Pink Mountaintops get weird at The Chapel

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Pink Mountaintops at The Chapel Wed/28
PHOTOS BY GIOVAN ALONZI

By Jordannah Elizabeth

The Pink Mountaintops performed last night at The Chapel in the Mission District to a loyal crowd of friends and fans, who patiently waited for McBean and his new line up — which includes Dead Meadow’s Steven Kille, Will Scott, and Gregg Foreman of Cat Power — to take the stage.

McBean strolled through the venue with a peaceful flow in his step, but the night was colored by a dark undertone, thanks to a number of quiet quips that from McBean that mounted into a surprisingly violent climax at the show’s end.

“I don’t know, maybe it’s just that weird thing of life and pushing through it, the beauty of it, the sadness and the happiness of it,” McBean had said of his new album, Get Back, while he slowly sipped his first cocktail at the bar a few hours earlier. “The more you’re on the planet, the more amazing things will happen to you, and the more terrible things will happen to you, and you have to have the ability to constantly shake it off.”

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While the hazy, eerie atmosphere coated the venue, LA’s Giant Drag was able to play a sensually dark set of songs, completely appropriate for the early evening. The crowd slowly trickled in throughout the night, not quite filling the room, and people seemed to shift and cycle through the venue, never standing in one place for too long. There was never a moment where there was a complete loss of the crowd’s attention, but there was quiet level of distraction going on. Whether it was because everyone had a chance to drink was much as they could possibly consume by the time Pink Mountaintops stepped onto the stage or whether the band’s hazy wall of sound was slightly lost in translation was not really clear. (“Me and Kille are the drunks and Gregg and Will are the sober guys,” Mc Bean had noted earlier.)

After opening with “How Can We Get Free?” and a fresh song, “Ambulance City,” from the new album, Stephen McBean broke a string and took his time to service and tune his guitar while the rest of the lineup improvised a song. Steve Kille swayed back and forth across the stage with his signature dance that closely resembles a confident swagger. After McBean got his guitar back in order, the set became more coherent and solid. The band flowed through “Wheels,” “Plastic Man You're the Devil,” and “The Second Summer of Love” and the crowd began settling in, planting their feet on the The Chapel’s floor, finally beginning to engage with the music they were hearing.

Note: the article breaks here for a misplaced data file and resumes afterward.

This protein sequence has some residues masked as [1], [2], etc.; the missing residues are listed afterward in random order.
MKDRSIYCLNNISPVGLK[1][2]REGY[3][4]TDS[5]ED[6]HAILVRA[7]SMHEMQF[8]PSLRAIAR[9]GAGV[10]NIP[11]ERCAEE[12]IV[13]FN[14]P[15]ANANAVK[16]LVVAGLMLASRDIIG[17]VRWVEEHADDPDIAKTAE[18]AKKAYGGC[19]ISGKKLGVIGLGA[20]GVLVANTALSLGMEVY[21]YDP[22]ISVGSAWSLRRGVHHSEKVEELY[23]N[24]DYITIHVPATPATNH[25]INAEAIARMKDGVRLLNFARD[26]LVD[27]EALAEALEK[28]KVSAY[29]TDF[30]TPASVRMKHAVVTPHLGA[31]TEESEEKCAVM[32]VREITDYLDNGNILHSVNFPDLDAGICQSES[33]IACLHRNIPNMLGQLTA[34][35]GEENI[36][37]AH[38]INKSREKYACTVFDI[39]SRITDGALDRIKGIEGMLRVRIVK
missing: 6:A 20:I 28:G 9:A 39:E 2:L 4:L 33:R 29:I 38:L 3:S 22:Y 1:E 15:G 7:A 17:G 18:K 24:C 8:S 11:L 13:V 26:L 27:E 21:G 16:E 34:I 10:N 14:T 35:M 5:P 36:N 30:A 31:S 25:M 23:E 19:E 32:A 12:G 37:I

Gregg Foreman, who has played with McBean as a duo and the sparsest version on Pink Mountaintops, shined. His erratically blissful guitar playing sewed the rest of the band’s slightly eclectic instrumentation styles together. Kille and drummer, Steve Scott, are very different musicians. If not for Forman’s unique experimental psych guitar style, the band would have lacked an off-kilter characteristic that kept the crowd’s attention during the middle and end of the show.

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Everything seemed to flow peacefully as the show ended with the songs “New Teenage Mutilation,” “Sweet 69,” and “The Last Dance.” McBean played solo for the last song, and it was endearing and really lovely to watch — until McBean suddenly smashed his guitar over his amp, hurling it over his head several times until it cracked, ending the show on a strangely violent note.

The band had joined him on stage seconds before McBean attacked his guitar, and they put their instruments down just as quickly as they had picked them up after McBean walked past them leaving stage. The rest of Pink Mountaintops mingled with the crowd, seeming unaffected by McBean’s behavior, allowing their non-inner circle to slowly disperse from the evening’s odd occurrence. The show was weird, but the band is great.